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A Few Male Ventures In Food Preparation

Solar Food Preparation


Cold Brew

Human nature wants the fanciest equipment to do something simple for an imperceptible or fantasized gain in quality. Investment in such equipment gives capitalism an orgasm: consumption for the sake of consumption. Such is the case for wine and coffee snobs.

By contrast, an engineering discipline seeks a simple solution.

Cold brew requires the least energy consumption. Coffee grinds soak/steep in water for 12+ hours.

I understand it's also healthier. Variables Affecting the Extraction of Antioxidants in Cold and Hot Brew Coffee: A Review, Yust, Wilkinson and Rao 2024

Flawed comparison of cold and hot brew


I had the wrong impression that coffee ground sufficiently fine would dissolve in water. They don't. Also the course grounds are no fun to chew for added fiber.

With the manual grinder I'm currently using, all the grinds aren't exactly the same size. The finer ones add a nice texture to the liquid as it slides over the tongue. This gives me something to shoot for.

A positive to Turkish grind is that you get a very fast steep rate. If you grind the night before and leave soaking at room temperature, it's ready by the morning.

Using an overpriced consumer-oriented manual Turkish coffee grinder is too much time and work. If you want Turkish grind, I suspect a flour mill would be better.

A good electric coffee grinder has to output a bunch of different particle sizes, leading to a master-of-none situation.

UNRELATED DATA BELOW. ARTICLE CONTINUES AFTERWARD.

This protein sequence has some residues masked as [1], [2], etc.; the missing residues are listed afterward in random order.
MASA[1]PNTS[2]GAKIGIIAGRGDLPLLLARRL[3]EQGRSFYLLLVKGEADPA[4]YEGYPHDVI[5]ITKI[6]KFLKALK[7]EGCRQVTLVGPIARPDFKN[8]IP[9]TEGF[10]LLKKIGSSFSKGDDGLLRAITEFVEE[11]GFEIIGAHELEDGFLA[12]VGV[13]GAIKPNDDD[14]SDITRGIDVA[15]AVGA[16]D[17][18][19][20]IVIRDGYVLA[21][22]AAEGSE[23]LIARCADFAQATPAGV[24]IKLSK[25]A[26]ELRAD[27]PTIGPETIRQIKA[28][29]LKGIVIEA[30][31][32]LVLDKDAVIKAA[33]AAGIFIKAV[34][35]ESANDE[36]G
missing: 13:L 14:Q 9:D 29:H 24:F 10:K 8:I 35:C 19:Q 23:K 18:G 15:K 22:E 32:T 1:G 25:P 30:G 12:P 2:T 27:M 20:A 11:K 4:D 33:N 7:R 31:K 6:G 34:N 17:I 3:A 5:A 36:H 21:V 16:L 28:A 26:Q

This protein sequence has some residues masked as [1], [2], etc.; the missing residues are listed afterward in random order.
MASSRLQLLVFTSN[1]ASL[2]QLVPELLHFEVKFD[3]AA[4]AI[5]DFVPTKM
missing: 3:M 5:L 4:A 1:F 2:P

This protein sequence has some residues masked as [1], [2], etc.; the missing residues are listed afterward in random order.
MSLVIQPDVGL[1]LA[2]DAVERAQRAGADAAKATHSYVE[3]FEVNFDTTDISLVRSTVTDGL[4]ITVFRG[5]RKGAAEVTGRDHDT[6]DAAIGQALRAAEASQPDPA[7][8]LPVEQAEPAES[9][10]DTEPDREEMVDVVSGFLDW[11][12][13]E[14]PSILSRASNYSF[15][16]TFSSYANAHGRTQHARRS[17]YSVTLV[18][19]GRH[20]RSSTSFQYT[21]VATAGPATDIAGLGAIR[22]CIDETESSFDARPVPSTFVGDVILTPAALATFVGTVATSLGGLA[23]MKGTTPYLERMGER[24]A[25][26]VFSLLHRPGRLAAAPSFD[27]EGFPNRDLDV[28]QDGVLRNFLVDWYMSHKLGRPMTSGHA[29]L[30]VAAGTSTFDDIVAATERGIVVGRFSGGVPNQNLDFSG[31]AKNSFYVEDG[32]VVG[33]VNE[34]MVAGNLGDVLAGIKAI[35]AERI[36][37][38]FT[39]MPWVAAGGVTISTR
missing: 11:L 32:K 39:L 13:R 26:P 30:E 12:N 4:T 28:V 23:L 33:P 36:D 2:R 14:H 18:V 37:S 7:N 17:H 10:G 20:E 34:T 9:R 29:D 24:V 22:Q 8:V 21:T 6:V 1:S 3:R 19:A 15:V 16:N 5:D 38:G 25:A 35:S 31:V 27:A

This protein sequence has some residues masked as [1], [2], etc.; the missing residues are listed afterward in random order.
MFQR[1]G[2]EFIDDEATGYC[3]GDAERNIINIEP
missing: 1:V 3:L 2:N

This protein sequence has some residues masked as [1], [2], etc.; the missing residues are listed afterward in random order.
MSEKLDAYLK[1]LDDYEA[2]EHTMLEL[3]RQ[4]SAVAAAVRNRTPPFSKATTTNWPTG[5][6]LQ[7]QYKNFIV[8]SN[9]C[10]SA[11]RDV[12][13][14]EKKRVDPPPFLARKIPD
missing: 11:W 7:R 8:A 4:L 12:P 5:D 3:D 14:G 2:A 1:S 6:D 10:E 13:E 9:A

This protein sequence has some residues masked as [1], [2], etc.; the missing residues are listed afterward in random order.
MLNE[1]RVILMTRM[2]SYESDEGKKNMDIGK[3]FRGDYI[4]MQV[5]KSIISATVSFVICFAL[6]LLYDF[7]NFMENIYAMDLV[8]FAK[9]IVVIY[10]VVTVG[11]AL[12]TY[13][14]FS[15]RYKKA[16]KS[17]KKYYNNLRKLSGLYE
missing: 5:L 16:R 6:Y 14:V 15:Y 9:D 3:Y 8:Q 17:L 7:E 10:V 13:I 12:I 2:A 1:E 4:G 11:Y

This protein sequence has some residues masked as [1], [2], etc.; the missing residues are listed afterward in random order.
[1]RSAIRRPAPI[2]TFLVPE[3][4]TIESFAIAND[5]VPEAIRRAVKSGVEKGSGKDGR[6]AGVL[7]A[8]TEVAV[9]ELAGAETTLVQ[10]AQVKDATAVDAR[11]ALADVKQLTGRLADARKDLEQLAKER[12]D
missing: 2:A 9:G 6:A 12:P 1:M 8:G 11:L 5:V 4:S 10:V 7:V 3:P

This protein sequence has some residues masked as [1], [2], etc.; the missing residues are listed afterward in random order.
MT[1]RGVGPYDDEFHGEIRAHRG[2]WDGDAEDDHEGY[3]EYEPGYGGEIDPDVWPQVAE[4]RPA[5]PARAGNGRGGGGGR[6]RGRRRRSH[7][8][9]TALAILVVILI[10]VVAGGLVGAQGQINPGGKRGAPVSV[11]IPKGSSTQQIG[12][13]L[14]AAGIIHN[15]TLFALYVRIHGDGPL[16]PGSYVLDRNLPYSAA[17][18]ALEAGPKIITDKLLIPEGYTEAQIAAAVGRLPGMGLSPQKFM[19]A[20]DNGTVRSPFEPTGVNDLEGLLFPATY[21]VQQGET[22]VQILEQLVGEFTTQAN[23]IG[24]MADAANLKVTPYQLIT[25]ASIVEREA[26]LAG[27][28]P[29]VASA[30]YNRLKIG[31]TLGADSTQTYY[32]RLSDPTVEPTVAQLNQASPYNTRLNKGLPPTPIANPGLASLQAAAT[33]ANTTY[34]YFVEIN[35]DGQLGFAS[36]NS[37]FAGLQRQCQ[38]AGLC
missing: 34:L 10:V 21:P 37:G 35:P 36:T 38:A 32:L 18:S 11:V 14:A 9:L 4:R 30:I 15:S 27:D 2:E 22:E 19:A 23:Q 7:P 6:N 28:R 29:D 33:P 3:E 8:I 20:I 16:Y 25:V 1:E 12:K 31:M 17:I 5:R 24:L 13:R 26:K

Particle Size Distribution for Coffee Grinds

A flour mill grinds with a tighter distribution size, with negligible number of particles over 300 μm. Evaluation of Flour Particle Size Distribution by Laser Diffraction, Sieve Analysis and Near-infrared Reflectance Spectroscopy, G.A. Hareland 1994 download

Unfortunately, a decent grain mill like the Mockmill starts at $340. At one point I was wondering what do Turkish people use. Turkish people mostly don't grind their own coffee. They buy Turkish grind from the store, or they go to a coffee house.

Update: Coffee Grind Size Chart,

Coffee Storage

Flawed storage experiment

Dulce de Leche

1 liter of whole milk
1 tablespoons of stevia / erythritol mixture
1 tablespoon of sugar
100 ml of cream (optional)
1 vanilla stick or vanilla extract (optional)

1 teaspoon baking soda (optional)
10 grams of unflavored gelatin (optional)

Really, you only need milk and sugar. That's it. I like my dulce de leche more creamy, so I add cream.
Sweeteners can be added to taste. I find any store bought dulce de leche overly sweet. They add as much as 1/2 ratio of sugar/milk. Practically ruins the experience.